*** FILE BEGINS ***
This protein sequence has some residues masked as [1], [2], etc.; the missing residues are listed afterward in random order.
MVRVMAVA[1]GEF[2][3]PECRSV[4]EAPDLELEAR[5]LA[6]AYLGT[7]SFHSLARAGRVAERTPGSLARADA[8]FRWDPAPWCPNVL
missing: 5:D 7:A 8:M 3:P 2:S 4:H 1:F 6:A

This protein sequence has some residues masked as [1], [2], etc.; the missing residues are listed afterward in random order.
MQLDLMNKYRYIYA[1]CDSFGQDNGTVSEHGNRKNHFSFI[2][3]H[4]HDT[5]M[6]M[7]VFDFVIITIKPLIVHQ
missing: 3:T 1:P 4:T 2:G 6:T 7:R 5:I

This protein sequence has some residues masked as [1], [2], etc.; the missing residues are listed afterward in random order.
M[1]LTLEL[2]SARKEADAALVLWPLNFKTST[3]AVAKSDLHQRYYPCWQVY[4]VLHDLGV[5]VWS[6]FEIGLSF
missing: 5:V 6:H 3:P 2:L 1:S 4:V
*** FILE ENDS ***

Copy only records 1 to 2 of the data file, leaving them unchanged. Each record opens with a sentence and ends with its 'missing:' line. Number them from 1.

This protein sequence has some residues masked as [1], [2], etc.; the missing residues are listed afterward in random order.
MVRVMAVA[1]GEF[2][3]PECRSV[4]EAPDLELEAR[5]LA[6]AYLGT[7]SFHSLARAGRVAERTPGSLARADA[8]FRWDPAPWCPNVL
missing: 5:D 7:A 8:M 3:P 2:S 4:H 1:F 6:A

This protein sequence has some residues masked as [1], [2], etc.; the missing residues are listed afterward in random order.
MQLDLMNKYRYIYA[1]CDSFGQDNGTVSEHGNRKNHFSFI[2][3]H[4]HDT[5]M[6]M[7]VFDFVIITIKPLIVHQ
missing: 3:T 1:P 4:T 2:G 6:T 7:R 5:I